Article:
According to the headline today Clegg tells new dads they must take a month off or get nothing: Deputy PM wants to follow Scandinavia’s lead to make sure fathers play a bigger role in childcare, Nick Clegg and the party have apparently already adopted a policy that is to be debated in Glasgow next month.
So this presents us with another opportunity to explain how policy making works, or is supposed to work, in the Liberal Democrats. A year or so ago the Federal Policy Committee set up a policy working group, chaired by the inestimable Claire Tyler, to look at work/life balance. They took evidence from a wide range of experts and organisations and have now published their policy paper entitled A Balanced Working Life: Policies for Low and Middle Income Households (pdf).
This paper contains a number of significant new proposals, including a formal mechanism for moving towards a official living wage, an increase in free childcare to cover under twos, the introduction of Carer’s Leave for workers with caring responsibilities, and a variety of proposals to help small businesses to provide family-friendly practices.
The Daily Mail, typically, ignores all these worthy ideas and focuses on the one proposal that it considers outlandish, namely:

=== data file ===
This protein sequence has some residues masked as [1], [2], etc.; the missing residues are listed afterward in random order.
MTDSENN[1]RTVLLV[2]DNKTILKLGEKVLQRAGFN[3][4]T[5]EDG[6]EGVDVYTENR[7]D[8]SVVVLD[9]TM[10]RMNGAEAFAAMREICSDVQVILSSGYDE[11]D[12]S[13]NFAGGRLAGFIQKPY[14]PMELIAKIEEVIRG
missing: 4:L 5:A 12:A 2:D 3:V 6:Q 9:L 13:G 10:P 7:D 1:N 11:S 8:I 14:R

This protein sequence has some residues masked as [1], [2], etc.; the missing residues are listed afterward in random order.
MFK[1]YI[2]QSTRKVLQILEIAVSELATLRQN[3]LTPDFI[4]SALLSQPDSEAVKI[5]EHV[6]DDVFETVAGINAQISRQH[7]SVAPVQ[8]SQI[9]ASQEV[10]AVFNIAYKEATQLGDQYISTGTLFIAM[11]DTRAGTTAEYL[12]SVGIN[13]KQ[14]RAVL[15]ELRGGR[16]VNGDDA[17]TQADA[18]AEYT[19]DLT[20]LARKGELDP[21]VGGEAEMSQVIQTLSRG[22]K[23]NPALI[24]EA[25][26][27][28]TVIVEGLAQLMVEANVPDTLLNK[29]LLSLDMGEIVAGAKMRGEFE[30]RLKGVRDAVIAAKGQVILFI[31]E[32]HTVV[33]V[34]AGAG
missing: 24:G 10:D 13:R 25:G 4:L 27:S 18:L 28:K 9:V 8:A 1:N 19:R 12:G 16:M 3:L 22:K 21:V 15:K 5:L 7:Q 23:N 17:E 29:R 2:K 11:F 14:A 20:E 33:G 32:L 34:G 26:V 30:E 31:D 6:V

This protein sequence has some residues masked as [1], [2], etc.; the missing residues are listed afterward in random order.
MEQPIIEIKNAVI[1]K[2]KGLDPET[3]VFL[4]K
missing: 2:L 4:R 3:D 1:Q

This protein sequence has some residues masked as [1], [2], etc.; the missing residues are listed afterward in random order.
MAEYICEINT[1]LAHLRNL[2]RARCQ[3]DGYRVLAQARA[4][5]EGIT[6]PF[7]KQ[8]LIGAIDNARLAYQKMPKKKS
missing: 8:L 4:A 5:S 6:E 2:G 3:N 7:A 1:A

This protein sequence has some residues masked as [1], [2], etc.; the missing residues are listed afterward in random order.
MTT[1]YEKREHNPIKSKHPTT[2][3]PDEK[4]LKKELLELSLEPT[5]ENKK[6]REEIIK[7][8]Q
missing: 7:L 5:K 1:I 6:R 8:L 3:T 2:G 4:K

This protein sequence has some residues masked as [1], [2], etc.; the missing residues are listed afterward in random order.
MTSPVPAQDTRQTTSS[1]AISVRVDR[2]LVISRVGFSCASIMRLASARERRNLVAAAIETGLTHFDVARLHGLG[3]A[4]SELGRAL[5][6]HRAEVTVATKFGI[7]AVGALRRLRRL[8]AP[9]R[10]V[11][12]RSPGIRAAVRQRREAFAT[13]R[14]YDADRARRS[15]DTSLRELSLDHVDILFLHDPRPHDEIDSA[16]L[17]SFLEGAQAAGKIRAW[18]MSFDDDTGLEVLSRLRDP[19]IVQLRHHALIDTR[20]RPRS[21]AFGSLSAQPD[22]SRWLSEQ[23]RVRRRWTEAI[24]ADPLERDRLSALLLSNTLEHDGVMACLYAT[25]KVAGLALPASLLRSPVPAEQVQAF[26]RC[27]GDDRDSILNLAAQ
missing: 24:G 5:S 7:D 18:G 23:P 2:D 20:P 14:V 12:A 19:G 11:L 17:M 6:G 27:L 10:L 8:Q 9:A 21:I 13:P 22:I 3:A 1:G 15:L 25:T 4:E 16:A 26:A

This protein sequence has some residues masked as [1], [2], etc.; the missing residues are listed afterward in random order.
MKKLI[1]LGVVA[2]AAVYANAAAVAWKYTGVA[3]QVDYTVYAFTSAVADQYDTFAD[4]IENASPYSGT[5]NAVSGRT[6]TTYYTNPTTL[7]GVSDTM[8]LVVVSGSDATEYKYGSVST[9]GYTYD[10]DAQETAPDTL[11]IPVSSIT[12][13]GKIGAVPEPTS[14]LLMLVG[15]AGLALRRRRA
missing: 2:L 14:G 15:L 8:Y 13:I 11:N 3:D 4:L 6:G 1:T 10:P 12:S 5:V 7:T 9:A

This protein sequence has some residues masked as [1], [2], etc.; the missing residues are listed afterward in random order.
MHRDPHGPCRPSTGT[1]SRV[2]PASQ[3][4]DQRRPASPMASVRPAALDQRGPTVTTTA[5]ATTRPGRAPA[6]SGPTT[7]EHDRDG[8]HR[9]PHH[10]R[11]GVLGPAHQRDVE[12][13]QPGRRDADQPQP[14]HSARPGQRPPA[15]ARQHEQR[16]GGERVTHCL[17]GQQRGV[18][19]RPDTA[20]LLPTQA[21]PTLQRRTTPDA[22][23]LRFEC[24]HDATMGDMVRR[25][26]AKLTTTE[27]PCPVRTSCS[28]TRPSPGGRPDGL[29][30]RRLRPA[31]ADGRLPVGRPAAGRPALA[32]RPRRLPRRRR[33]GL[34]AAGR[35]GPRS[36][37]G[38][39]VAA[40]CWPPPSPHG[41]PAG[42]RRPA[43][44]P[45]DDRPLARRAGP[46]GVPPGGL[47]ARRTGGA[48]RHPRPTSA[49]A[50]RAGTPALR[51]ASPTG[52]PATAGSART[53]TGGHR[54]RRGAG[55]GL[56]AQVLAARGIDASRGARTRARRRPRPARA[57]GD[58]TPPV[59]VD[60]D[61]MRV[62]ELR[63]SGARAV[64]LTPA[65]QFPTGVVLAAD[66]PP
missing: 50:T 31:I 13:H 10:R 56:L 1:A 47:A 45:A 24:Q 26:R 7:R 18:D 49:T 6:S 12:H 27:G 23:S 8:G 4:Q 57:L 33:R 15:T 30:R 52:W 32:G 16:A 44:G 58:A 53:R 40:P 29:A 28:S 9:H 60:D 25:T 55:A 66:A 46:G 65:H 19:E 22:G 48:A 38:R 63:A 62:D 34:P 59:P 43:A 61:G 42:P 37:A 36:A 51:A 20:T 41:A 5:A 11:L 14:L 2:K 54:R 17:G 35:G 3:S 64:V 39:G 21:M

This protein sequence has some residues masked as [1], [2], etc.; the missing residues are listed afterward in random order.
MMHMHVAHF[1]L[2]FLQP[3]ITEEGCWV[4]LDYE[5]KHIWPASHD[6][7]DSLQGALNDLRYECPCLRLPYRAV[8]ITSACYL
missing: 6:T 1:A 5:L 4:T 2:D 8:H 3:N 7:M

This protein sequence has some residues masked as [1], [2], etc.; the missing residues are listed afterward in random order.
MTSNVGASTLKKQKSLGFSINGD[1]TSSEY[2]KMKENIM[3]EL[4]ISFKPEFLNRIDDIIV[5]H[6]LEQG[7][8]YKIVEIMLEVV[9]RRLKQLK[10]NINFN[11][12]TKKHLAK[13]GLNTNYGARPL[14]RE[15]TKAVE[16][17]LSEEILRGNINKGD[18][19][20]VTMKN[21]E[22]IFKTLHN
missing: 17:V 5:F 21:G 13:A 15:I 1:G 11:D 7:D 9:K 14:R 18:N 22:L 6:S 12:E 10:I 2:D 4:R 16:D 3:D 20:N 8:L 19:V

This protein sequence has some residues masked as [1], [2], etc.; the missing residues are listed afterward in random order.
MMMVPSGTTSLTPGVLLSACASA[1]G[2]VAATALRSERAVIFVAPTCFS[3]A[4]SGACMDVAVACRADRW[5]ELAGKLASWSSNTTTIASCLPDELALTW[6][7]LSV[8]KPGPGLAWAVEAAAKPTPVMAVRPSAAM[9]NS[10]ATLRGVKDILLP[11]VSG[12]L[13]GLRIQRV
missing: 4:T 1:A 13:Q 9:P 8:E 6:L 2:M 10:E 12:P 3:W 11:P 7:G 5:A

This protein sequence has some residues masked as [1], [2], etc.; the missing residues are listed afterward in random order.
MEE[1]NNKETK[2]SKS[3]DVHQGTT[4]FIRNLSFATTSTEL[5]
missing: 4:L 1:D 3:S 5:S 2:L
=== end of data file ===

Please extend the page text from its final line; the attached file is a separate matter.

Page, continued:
Government should improve the affordability, quality, convenience and provision of childcare by: …
e) Introducing a use-it-or-lose-it ‘Daddy Month’ based on the Swedish model, to encourage uptake of parental leave amongst fathers.
The Mail disingenuously implies that if fathers do not take advantage of one month leave immediately after the birth of their child they will lose all entitlements to parental leave; this is not the case. As I read it, one month of the total parental leave would have to be taken by the father immediately after the birth whereas the remaining leave could still be taken flexibly.
The recommendations of the working group, including this one, will be debated in a motion on the afternoon of Saturday 14th September. As usual, amendments will probably be proposed and requests for separate votes on individual lines; in other words, the motion will be subjected to scrutiny and debate by the members of the party and there is no guarantee that it will be accepted in full.
I mention this simply to explain to any Daily Mail readers who may be reading this, that Nick Clegg was not directly involved in drawing up this policy paper. The Federal Policy Committee, and the policy working groups that it sets up, act independently of the Leader.
Now it is highly likely that Clegg does approve of the main proposals in the paper, since issues of child care and family life have been dear to his heart; after all he was the person who introduced shared parental leave and increased the entitlement to free child care. But as usual the devil is in the detail and there could be genuine disagreements between party members over some of the specifics.
* Mary Reid is the Tuesday Editor on Lib Dem Voice.